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How long will a discharge show up on someone’s credit report?

On Behalf of | Jul 28, 2023 | Bankruptcy And Debt Relief

The ultimate goal of a bankruptcy filing is the discharge of someone’s unsecured debts. While many people time their filings to benefit from the protection of an automatic stay in ways that will halt aggressive collection activity, the main benefit that most filers derive is a discharge at the end of the process.

Creditors will not be able to continue pursuing the amounts discharged during bankruptcy, allowing the filer to rework their budget and move on with their life. The main downside to a bankruptcy discharge is that it results in a very significant blemish on someone’s credit report. A successful bankruptcy will likely bring an individual’s credit score down by a few hundred points. How long will the credit bureaus continue to report someone’s bankruptcy discharge to lenders, employers and others who perform credit checks?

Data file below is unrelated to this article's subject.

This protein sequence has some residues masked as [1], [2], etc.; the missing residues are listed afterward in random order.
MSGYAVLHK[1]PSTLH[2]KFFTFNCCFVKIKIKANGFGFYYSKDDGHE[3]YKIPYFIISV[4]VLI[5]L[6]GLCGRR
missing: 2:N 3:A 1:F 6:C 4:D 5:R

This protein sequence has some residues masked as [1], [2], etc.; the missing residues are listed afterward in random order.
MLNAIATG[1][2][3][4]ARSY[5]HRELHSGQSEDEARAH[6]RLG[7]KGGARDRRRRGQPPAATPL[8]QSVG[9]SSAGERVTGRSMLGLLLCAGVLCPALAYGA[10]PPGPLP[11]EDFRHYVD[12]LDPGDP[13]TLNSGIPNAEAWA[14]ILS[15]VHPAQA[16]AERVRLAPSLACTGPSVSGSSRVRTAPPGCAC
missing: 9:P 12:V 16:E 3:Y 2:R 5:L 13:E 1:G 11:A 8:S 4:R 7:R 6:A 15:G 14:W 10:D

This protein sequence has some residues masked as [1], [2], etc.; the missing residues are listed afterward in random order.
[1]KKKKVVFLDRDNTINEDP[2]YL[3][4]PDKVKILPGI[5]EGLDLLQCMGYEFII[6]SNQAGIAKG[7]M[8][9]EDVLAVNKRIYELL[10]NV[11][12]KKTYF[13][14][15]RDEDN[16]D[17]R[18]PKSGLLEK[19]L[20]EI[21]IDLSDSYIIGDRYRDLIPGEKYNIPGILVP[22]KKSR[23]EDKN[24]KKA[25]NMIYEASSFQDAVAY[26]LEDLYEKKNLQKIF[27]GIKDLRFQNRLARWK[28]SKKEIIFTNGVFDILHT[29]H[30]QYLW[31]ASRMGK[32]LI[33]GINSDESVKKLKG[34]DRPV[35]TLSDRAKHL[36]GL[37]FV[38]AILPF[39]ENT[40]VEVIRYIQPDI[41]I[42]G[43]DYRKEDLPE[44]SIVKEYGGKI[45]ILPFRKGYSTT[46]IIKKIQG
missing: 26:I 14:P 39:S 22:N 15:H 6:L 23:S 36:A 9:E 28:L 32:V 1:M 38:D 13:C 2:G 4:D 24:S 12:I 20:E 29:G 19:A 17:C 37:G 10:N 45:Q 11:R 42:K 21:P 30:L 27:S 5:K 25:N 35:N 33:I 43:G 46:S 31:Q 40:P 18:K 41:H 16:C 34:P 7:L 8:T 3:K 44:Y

The type of bankruptcy determines the length of reporting

There are actually different rules that apply to different types of personal bankruptcy. Those who qualify for Chapter 7 bankruptcy because they can pass the means test can receive a discharge relatively quickly. However, the record of their discharge will remain on their credit report for 10 years after the discharge. A Chapter 13 filing will take much longer to result in a discharge. People have to complete a multi-year repayment plan before the courts will discharge the balance that remains on their unsecured debts. After discharge, the record of the Chapter 13 filing will remain on someone’s credit report for seven years.

The impact drops over time

Although a bankruptcy will still show up for roughly a decade after someone initially files, the negative impact of that bankruptcy record on someone’s credit report will decline steadily, especially if someone starts building a positive history of appropriate credit use.

Overall, many people find that the long-term impact of a single credit report issue related to a bankruptcy discharge is less damaging than the credit damage caused by multiple delinquent accounts and judgments. Understanding the long-term consequences of a personal bankruptcy filing may help people make better choices about seeking debt relief and the timing of a bankruptcy case.